Ron Kramer, MD, of the Colorado Neurology Institute’s Sleep Disorders Center, in Englewood, Colo, says before you make your new year’s resolution, resolve to get enough sleep to optimize your health.

"There is growing medical literature showing that many of us in today’s ’24/7′ society are not getting the basic sleep we need every day," says Kramer. "At the same time, there is increasing evidence from human sleep researchers that chronic lack of even a few hours of sleep a night can result in significant health consequences. These consequences include an increased risk of accidents, fatigue that makes you prone to depressive symptoms, or not enough energy to exercise and even chemical changes that stimulate your brain to eat more and to eat more salty and sugary food."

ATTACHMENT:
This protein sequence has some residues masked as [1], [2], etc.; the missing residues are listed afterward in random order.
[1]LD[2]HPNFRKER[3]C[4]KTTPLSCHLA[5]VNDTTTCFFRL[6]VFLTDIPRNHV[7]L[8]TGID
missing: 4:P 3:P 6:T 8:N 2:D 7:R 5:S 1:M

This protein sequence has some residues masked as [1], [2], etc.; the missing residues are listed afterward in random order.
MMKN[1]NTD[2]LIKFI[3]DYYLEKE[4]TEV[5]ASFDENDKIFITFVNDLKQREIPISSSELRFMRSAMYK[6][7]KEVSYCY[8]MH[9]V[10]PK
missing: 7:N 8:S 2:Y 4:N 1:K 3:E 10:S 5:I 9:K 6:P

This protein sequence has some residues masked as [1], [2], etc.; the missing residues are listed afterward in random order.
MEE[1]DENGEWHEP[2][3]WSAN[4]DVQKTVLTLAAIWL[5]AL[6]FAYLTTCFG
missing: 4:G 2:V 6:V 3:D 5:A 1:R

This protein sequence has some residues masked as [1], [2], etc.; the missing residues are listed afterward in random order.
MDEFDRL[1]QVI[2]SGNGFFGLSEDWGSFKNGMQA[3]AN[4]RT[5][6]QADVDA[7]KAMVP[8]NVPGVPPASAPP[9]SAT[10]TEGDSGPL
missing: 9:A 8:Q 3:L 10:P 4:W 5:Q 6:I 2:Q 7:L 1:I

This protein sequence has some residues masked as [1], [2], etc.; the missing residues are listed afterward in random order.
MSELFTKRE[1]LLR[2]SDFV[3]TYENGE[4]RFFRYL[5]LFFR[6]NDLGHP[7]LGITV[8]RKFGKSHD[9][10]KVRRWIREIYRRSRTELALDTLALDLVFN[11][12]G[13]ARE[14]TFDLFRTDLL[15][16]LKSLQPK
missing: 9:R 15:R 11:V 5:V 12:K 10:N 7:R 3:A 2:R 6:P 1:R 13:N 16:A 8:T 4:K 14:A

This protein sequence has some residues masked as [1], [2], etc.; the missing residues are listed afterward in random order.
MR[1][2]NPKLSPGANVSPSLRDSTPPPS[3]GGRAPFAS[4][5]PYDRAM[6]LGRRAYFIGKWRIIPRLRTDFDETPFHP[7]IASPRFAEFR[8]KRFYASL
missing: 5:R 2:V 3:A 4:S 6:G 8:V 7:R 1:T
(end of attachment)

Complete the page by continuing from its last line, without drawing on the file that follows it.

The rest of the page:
The American Academy of Sleep Medicine provides the following seven signs that one may need more sleep:

1.  You’re dependent on an alarm clock.

2.  You’re driving drowsy.

3.  You’re attached to the coffee pot.

4.  You’re making mistakes.

5.  You’re forgetful.

6.  You’re struggling with depression.

7.  You’re getting sick.

The good news, notes Kramer, is that most of these changes are all reversible with the implementation of good sleep practices.

"Resolve to sleep well this year and you may find that the energy to exercise and the self-control for healthy eating may then more easily follow," Kramer says.

On average, most adults need 7 to 8 hours of sleep each night to feel alert and well-rested. Adolescents should sleep about 9 hours a night, school-aged children between 10 to 11 hours a night, and children in preschool between 11 to 13 hours a night.

[www.medicalnewstoday.com, December 18, 2007]